1) A gig in Brooklyn. I had to park several blocks away from the venue, and navigate my cart with a keyboard setup down several cobblestone streets and broken sidewalks in an industrial area. The Muver 6 handled the trip easily, and using the table option instead of a separate keyboard stand made for a much simpler, balanced load. Had I had the Rock N Roller Cart, I would have had much more difficulty navigating the cobblestones, wouldn't have been able to easily push/pull from either side, which was necessary on several occasions, and in my experience, my gear would have fallen off the cart several times.
2) A gig at the Museum of Natural History. I parked in the museum lot, and entered the museum at the opposite end of the building from the "Whale Room" where the gig was. Using the cart, I was able to easily and smoothly pull it the entire length of the museum, (about one large city block), in no time, without the unpleasantness and exertion pulling the Rock N Roller Cart would have entailed. I know this because IIRC, the last time I played there, I used the Rock N Roller Cart. (Sometimes, I don't need to bring any gear to those sorts of gigs, as back line is rented.
In short, the Muver 6 stands out over the Rock N Roller Cart virtually every way. About the only points the Rock N Roller Cart has in its favor is weight (about half that of the Muver 6 ), and that it folds up more compactly that the Muver 6. I feel that this is a worthwhile trade-off. The Muver 6 is also more expensive, but the build quality is significantly better, and worth the premium.
I should note that Gruv Gear makes another cart, the V-Cart Solo - Multi-Position Personal Utility Cart, that may be a good option for some of you, instead of the Muver 6. That cart folds up smaller, and also has a unique angle that lets you push it as a tilted back dolly. It's also about half the weight of the Muver 6. I opted for the Muver 6 due to its ability to corner easily when fully extended. For those with less gear to haul, or for whom this isn't an issue -- and for bassists/guitarists, who want to be able to move an amp stack around the room/use the cart as an amp stand -- this looks to be a great option. That cart also has an extension option, the Gruv Gear XL Frame Extension for the V-Cart Solo that seems like it would make it a good option for drummers and others with slightly more gear that the V-Cart Solo alone can hold. They also offer a Carpeted Deck option for it. And, there's a brace option, the Gruv Gear Stage Wedge for V-Cart Solo, that let's you use it as an amp stand for your guitar/bass amp.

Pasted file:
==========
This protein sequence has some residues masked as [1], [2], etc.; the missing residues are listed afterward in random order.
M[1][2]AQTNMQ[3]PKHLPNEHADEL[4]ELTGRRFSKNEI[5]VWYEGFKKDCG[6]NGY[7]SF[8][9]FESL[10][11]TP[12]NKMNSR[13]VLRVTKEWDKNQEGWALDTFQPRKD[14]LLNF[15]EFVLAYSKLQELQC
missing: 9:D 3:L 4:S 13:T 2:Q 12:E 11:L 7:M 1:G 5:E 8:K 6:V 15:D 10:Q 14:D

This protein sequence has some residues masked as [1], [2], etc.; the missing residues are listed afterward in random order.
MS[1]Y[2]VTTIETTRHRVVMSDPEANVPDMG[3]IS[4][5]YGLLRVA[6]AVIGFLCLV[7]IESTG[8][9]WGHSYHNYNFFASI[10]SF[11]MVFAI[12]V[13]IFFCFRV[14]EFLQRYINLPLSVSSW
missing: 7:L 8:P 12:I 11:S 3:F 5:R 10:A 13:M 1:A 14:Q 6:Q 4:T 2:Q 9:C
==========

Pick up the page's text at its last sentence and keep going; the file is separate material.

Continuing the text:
For people with even less gear to haul, they offer the Solo Lite Multi-Position Personal Utility Cart.
Since no local retailers seem to carry these, I can't speak to the specifics of the other two Gruve Gear carts, but based on my experience with the Muver 6, I would not hesitate to buy either of these as needed.
In short, these are solid, practical carts for the gigging musician, that can hold your gear in a variety of configurations, and reliably get you and your gear to the gig.
You can find more info here: GRUV GEAR website.